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Fewer or less; a little or a few?

Daymir Garcia from Cuba writes:

First of all I want to congratulate you on your wonderful section, which has helped me a lot to improve my English.

Going straight to the point, what I need is some explanation about when to use fewer and when to use less. Could you also please explain to me when to use a little and little and when to use a few and few?

Roger Woodham replies:
    Less is used with uncountable nouns, like money or work or travel, and fewer is used with countable plural nouns, like coins or jobs or trips. Less is the comparative form of little and fewer is the comparative form of few. Compare the following:
  • I have less work now than I had this time last year.
    There are simply fewer jobs around that I am suitable for.

    I therefore have little money and few friends.

Another, more common, way of saying less is not as much and another, more common, way of saying fewer is not as many. Similarly little would translate as not much and few would translate as not many. Compare the following.

  • My new car doesn't use as much petrol as my old one so it's more economical.
  • My new car uses less petrol than my old one so it's more economical.
  • You don't see as many Peugeot 405s on the road now as you used to.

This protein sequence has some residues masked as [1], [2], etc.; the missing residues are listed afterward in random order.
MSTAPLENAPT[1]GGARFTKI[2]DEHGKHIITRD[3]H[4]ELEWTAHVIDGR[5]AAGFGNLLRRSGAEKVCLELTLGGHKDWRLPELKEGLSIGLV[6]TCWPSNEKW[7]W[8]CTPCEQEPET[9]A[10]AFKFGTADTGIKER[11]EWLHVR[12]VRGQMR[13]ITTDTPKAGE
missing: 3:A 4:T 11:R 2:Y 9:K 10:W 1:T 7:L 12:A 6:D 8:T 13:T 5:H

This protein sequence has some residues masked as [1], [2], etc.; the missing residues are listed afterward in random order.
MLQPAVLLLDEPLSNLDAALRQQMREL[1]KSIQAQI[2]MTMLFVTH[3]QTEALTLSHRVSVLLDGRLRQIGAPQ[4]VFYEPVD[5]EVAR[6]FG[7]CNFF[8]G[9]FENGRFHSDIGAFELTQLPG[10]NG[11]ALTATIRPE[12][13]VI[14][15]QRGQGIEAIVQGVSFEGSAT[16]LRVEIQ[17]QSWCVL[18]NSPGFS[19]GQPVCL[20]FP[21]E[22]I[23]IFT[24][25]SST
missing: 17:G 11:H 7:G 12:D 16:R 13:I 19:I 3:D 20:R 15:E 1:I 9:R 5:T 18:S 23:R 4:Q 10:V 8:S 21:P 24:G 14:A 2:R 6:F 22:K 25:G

• You see fewer Peugeot 405s on the road now than you used to.
  • I don't have much need to use my car in town when public transport is so good.
  • I have to admit that there are few occasions when I walk anywhere nowadays.

Note that all of these uses have negative implications. If we want to be positive about something, we would use a little or a little bit of or a few. Compare the following

  • I can't go out in such weather, but I have a little bit of food in the house so I shall be OK.
  • I can't go out in such weather and I have little food in the house so I'm quite worried.
  • A few of my colleagues turned up for my presentation, so I was quite pleased.
  • Few of my colleagues turned up for my presentation, so I was quite upset.

Many / much - a lot of

Note that much and many are mostly used in negative clauses and in questions. They are not so common in affirmative clauses where we tend to use a lot of, lots of, plenty of or, very colloquially, loads of instead. Compare the following:

  • In my stamp collection, I've got a lot of / lots of / plenty of Asian stamps, but I don't have very many African stamps. Do you have many African stamps in yours?

  • There wasn't much traffic on the road in the snow, not very many cars and very few lorries, but, even so, there was a lot of bad driving.

  • I've got loads of Simpsons videos, but not so many Simpsons comics.
    Least / fewest - most

Note also that least is the superlative form of little / not much and fewest is the superlative form of few / not many. Most is the superlative form of much, many and a lot of. Compare the following:

  • Jane always seems to do the least work in this office and Andy clearly does the most. I do quite a lot, but I have fewer duties than Andy. Geraldine tends to make the fewest mistakes in the work she does while Kevin makes the most.

the least - at least

Note also expressions with the least ( = the minimum) and at least ( = as a minimum requirement as well as not less than):

  • You've worked such long hours today - the least I can do is to drive you back home.

  • She's completed at least fifty pages of her new novel this week

  • I know you're not well enough to eat anything, but at (the very) least try to drink this.


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